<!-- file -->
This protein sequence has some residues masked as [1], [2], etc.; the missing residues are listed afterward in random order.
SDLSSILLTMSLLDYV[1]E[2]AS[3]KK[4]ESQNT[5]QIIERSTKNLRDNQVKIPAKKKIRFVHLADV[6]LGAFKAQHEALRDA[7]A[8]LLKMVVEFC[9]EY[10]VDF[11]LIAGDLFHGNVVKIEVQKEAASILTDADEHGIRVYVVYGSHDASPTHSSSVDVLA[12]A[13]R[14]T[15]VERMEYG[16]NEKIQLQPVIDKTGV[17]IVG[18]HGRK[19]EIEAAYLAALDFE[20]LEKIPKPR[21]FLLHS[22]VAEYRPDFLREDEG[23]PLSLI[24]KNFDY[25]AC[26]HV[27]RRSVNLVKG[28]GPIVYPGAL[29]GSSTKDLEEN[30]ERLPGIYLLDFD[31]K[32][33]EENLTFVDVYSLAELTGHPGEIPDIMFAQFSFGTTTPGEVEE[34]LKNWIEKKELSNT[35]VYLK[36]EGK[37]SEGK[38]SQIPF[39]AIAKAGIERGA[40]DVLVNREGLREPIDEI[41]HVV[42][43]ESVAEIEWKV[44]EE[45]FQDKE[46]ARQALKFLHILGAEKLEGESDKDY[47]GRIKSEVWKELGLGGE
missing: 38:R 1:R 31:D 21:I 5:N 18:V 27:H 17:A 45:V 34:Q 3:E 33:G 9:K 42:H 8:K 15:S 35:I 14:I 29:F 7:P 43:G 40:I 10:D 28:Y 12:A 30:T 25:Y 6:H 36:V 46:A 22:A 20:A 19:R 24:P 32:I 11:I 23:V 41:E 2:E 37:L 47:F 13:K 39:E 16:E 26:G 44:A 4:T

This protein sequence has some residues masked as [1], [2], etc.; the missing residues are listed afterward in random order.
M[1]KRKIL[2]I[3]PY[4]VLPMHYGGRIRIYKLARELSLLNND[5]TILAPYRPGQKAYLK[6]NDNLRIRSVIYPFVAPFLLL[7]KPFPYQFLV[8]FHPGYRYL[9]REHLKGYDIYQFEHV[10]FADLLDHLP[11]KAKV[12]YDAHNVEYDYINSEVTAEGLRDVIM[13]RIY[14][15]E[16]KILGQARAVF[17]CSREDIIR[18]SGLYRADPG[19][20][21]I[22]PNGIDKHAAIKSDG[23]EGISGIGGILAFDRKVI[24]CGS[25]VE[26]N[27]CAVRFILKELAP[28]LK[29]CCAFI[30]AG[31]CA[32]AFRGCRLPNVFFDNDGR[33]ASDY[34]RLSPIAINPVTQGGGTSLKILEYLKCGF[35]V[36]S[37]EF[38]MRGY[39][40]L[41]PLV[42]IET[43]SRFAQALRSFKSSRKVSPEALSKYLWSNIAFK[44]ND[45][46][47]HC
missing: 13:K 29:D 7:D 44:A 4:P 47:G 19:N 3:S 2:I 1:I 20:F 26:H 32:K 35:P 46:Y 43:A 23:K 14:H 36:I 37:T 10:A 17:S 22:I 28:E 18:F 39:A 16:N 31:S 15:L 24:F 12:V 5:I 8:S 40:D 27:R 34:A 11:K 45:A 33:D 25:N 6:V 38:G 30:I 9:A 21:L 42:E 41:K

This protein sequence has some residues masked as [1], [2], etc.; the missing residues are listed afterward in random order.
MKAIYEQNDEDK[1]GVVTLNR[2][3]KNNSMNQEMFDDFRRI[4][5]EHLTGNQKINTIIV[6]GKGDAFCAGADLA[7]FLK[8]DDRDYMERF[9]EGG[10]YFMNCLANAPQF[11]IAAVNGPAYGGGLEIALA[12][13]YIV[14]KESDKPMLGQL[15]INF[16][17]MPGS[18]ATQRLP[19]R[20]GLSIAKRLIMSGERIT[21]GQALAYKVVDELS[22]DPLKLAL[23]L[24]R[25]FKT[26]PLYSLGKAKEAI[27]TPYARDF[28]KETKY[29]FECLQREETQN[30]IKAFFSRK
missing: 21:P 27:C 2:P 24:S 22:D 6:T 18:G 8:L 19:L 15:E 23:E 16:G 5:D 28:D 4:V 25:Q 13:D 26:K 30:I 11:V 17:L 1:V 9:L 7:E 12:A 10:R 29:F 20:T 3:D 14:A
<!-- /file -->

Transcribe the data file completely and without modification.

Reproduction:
This protein sequence has some residues masked as [1], [2], etc.; the missing residues are listed afterward in random order.
SDLSSILLTMSLLDYV[1]E[2]AS[3]KK[4]ESQNT[5]QIIERSTKNLRDNQVKIPAKKKIRFVHLADV[6]LGAFKAQHEALRDA[7]A[8]LLKMVVEFC[9]EY[10]VDF[11]LIAGDLFHGNVVKIEVQKEAASILTDADEHGIRVYVVYGSHDASPTHSSSVDVLA[12]A[13]R[14]T[15]VERMEYG[16]NEKIQLQPVIDKTGV[17]IVG[18]HGRK[19]EIEAAYLAALDFE[20]LEKIPKPR[21]FLLHS[22]VAEYRPDFLREDEG[23]PLSLI[24]KNFDY[25]AC[26]HV[27]RRSVNLVKG[28]GPIVYPGAL[29]GSSTKDLEEN[30]ERLPGIYLLDFD[31]K[32][33]EENLTFVDVYSLAELTGHPGEIPDIMFAQFSFGTTTPGEVEE[34]LKNWIEKKELSNT[35]VYLK[36]EGK[37]SEGK[38]SQIPF[39]AIAKAGIERGA[40]DVLVNREGLREPIDEI[41]HVV[42][43]ESVAEIEWKV[44]EE[45]FQDKE[46]ARQALKFLHILGAEKLEGESDKDY[47]GRIKSEVWKELGLGGE
missing: 38:R 1:R 31:D 21:I 5:N 18:V 27:H 17:A 45:V 34:Q 3:E 33:G 9:K 42:H 8:K 15:S 35:I 14:I 29:F 7:P 43:G 40:I 10:D 28:Y 12:A 30:T 25:Y 6:H 36:V 46:A 22:A 20:A 19:R 24:P 32:I 11:I 23:V 41:E 2:E 37:L 47:F 13:K 39:E 16:E 26:G 44:A 4:T

This protein sequence has some residues masked as [1], [2], etc.; the missing residues are listed afterward in random order.
M[1]KRKIL[2]I[3]PY[4]VLPMHYGGRIRIYKLARELSLLNND[5]TILAPYRPGQKAYLK[6]NDNLRIRSVIYPFVAPFLLL[7]KPFPYQFLV[8]FHPGYRYL[9]REHLKGYDIYQFEHV[10]FADLLDHLP[11]KAKV[12]YDAHNVEYDYINSEVTAEGLRDVIM[13]RIY[14][15]E[16]KILGQARAVF[17]CSREDIIR[18]SGLYRADPG[19][20][21]I[22]PNGIDKHAAIKSDG[23]EGISGIGGILAFDRKVI[24]CGS[25]VE[26]N[27]CAVRFILKELAP[28]LK[29]CCAFI[30]AG[31]CA[32]AFRGCRLPNVFFDNDGR[33]ASDY[34]RLSPIAINPVTQGGGTSLKILEYLKCGF[35]V[36]S[37]EF[38]MRGY[39][40]L[41]PLV[42]IET[43]SRFAQALRSFKSSRKVSPEALSKYLWSNIAFK[44]ND[45][46][47]HC
missing: 13:K 29:D 7:D 44:A 4:P 47:G 19:N 3:S 2:I 1:I 20:F 26:H 32:K 35:P 46:Y 43:A 23:K 14:H 36:I 37:T 10:A 17:S 22:I 28:E 18:F 39:A 16:N 31:S 15:L 24:F 12:V 5:I 8:S 40:D 27:R 34:A 11:K 45:A 33:D 25:N 6:V 38:G 30:I 9:A 21:L 42:E 41:K

This protein sequence has some residues masked as [1], [2], etc.; the missing residues are listed afterward in random order.
MKAIYEQNDEDK[1]GVVTLNR[2][3]KNNSMNQEMFDDFRRI[4][5]EHLTGNQKINTIIV[6]GKGDAFCAGADLA[7]FLK[8]DDRDYMERF[9]EGG[10]YFMNCLANAPQF[11]IAAVNGPAYGGGLEIALA[12][13]YIV[14]KESDKPMLGQL[15]INF[16][17]MPGS[18]ATQRLP[19]R[20]GLSIAKRLIMSGERIT[21]GQALAYKVVDELS[22]DPLKLAL[23]L[24]R[25]FKT[26]PLYSLGKAKEAI[27]TPYARDF[28]KETKY[29]FECLQREETQN[30]IKAFFSRK
missing: 21:P 27:C 2:P 24:S 22:D 6:T 18:G 8:L 19:L 15:E 23:E 16:G 5:D 28:D 4:V 25:Q 13:D 26:K 30:I 11:V 17:L 1:V 9:L 7:E 12:A 10:R 29:F 20:T 3:D 14:A